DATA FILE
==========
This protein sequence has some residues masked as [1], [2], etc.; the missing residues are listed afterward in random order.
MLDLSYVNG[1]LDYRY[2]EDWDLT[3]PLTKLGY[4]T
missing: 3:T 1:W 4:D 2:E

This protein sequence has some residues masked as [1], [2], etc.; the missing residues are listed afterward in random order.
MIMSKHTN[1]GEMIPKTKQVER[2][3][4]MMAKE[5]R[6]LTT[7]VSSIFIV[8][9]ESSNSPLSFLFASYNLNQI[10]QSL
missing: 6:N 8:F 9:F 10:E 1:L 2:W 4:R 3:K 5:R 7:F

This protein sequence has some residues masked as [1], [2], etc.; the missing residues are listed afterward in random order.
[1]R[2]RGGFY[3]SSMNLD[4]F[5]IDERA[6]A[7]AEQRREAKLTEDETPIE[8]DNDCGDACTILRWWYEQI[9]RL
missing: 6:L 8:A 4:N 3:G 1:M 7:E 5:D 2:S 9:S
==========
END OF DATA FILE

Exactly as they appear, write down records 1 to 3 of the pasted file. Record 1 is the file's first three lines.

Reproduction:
This protein sequence has some residues masked as [1], [2], etc.; the missing residues are listed afterward in random order.
MLDLSYVNG[1]LDYRY[2]EDWDLT[3]PLTKLGY[4]T
missing: 3:T 1:W 4:D 2:E

This protein sequence has some residues masked as [1], [2], etc.; the missing residues are listed afterward in random order.
MIMSKHTN[1]GEMIPKTKQVER[2][3][4]MMAKE[5]R[6]LTT[7]VSSIFIV[8][9]ESSNSPLSFLFASYNLNQI[10]QSL
missing: 6:N 8:F 9:F 10:E 1:L 2:W 4:R 3:K 5:R 7:F

This protein sequence has some residues masked as [1], [2], etc.; the missing residues are listed afterward in random order.
[1]R[2]RGGFY[3]SSMNLD[4]F[5]IDERA[6]A[7]AEQRREAKLTEDETPIE[8]DNDCGDACTILRWWYEQI[9]RL
missing: 6:L 8:A 4:N 3:G 1:M 7:E 5:D 2:S 9:S